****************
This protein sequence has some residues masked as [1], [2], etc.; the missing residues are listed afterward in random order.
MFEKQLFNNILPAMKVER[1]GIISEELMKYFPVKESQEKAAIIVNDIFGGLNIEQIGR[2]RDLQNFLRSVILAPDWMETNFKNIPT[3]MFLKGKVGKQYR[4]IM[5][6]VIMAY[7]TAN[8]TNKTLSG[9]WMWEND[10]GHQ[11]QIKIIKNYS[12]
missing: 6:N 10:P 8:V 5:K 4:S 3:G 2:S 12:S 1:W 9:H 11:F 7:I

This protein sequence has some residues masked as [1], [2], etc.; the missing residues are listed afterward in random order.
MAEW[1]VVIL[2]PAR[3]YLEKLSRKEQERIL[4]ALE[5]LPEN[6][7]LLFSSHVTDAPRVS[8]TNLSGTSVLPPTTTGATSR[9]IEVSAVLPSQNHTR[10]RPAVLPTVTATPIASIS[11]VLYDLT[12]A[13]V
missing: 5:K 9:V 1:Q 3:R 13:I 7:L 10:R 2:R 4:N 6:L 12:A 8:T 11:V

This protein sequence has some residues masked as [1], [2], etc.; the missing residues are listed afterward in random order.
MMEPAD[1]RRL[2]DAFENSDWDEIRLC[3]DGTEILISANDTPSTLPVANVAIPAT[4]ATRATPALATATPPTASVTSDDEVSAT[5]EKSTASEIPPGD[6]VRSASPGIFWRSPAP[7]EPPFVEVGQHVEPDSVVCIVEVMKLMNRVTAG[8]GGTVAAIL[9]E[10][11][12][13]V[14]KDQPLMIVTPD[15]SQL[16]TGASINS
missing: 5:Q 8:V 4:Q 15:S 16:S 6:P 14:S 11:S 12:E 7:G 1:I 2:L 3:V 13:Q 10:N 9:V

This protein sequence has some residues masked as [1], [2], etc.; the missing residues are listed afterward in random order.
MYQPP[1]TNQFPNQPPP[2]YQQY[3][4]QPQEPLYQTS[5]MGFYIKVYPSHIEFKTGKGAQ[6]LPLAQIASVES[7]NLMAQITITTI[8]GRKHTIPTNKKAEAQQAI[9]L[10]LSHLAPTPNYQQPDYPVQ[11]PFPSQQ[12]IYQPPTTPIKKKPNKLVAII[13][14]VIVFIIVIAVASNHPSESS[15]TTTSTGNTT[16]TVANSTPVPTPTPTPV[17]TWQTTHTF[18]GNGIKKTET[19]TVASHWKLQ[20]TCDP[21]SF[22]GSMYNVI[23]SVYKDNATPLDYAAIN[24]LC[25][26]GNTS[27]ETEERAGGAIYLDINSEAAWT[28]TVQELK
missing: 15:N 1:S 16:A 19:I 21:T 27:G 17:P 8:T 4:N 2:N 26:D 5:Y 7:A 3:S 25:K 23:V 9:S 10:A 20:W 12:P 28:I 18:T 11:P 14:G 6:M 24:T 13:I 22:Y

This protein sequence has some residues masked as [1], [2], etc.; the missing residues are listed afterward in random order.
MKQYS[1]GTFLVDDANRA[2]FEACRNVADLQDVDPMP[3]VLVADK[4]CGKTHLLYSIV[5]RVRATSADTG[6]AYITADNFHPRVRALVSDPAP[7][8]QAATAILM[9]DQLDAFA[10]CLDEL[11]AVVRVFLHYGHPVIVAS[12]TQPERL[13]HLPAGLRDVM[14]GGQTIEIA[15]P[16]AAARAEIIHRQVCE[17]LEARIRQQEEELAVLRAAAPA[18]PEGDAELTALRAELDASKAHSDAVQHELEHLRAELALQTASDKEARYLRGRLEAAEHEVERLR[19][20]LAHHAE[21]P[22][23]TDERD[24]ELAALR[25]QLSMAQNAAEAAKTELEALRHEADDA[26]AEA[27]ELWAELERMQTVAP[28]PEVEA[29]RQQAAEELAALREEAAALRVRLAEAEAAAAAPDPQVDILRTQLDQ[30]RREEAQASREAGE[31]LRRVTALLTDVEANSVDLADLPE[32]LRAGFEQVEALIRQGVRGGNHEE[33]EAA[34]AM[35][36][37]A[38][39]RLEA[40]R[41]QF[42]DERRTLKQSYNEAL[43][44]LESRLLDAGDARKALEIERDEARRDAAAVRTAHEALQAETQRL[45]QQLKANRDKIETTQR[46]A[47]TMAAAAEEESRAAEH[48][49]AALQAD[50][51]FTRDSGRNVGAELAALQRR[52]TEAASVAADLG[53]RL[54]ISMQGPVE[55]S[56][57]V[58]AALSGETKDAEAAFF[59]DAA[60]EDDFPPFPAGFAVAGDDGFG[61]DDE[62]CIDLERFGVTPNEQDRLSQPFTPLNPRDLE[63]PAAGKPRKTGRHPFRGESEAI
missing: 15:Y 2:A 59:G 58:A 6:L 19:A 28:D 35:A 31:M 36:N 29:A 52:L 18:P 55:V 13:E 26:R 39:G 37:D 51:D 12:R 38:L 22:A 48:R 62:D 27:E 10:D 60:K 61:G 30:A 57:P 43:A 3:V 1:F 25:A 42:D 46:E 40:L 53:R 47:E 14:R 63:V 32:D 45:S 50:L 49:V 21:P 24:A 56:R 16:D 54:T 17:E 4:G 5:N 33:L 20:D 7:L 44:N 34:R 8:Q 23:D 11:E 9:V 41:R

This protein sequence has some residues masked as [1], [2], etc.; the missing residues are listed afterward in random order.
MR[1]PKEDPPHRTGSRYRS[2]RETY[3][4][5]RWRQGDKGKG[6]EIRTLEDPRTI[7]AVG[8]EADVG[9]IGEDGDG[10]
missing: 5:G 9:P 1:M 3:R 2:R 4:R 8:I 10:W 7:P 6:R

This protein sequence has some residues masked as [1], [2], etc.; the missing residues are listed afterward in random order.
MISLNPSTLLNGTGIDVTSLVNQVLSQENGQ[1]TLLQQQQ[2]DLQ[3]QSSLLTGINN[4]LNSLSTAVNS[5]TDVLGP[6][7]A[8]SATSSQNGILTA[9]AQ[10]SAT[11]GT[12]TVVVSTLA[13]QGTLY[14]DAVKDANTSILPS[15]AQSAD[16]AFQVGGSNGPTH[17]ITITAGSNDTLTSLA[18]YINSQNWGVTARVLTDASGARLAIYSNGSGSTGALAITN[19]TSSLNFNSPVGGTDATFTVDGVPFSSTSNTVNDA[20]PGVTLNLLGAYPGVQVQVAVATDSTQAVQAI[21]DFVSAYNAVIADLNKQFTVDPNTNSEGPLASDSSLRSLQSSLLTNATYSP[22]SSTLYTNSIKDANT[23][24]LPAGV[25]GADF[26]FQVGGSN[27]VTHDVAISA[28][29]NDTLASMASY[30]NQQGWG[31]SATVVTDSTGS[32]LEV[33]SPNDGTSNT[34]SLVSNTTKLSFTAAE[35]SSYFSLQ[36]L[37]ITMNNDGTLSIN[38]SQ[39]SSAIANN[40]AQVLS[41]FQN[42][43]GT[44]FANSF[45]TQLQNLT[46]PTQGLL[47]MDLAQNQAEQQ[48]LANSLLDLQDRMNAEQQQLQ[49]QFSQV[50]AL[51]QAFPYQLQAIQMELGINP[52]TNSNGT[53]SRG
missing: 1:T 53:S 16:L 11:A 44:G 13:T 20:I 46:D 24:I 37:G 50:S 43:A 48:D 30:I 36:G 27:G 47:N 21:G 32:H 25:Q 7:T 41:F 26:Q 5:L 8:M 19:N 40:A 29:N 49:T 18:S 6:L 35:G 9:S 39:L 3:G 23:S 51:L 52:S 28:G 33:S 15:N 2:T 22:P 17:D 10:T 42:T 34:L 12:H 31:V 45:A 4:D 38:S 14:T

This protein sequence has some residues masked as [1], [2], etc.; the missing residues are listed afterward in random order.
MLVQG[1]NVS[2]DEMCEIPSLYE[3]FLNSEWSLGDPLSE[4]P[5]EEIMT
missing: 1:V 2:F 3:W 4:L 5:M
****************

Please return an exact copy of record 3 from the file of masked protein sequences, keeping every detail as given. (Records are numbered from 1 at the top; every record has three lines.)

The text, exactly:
This protein sequence has some residues masked as [1], [2], etc.; the missing residues are listed afterward in random order.
MMEPAD[1]RRL[2]DAFENSDWDEIRLC[3]DGTEILISANDTPSTLPVANVAIPAT[4]ATRATPALATATPPTASVTSDDEVSAT[5]EKSTASEIPPGD[6]VRSASPGIFWRSPAP[7]EPPFVEVGQHVEPDSVVCIVEVMKLMNRVTAG[8]GGTVAAIL[9]E[10][11][12][13]V[14]KDQPLMIVTPD[15]SQL[16]TGASINS
missing: 5:Q 8:V 4:Q 15:S 16:S 6:P 14:S 11:S 12:E 7:G 1:I 2:L 3:V 13:Q 10:N 9:V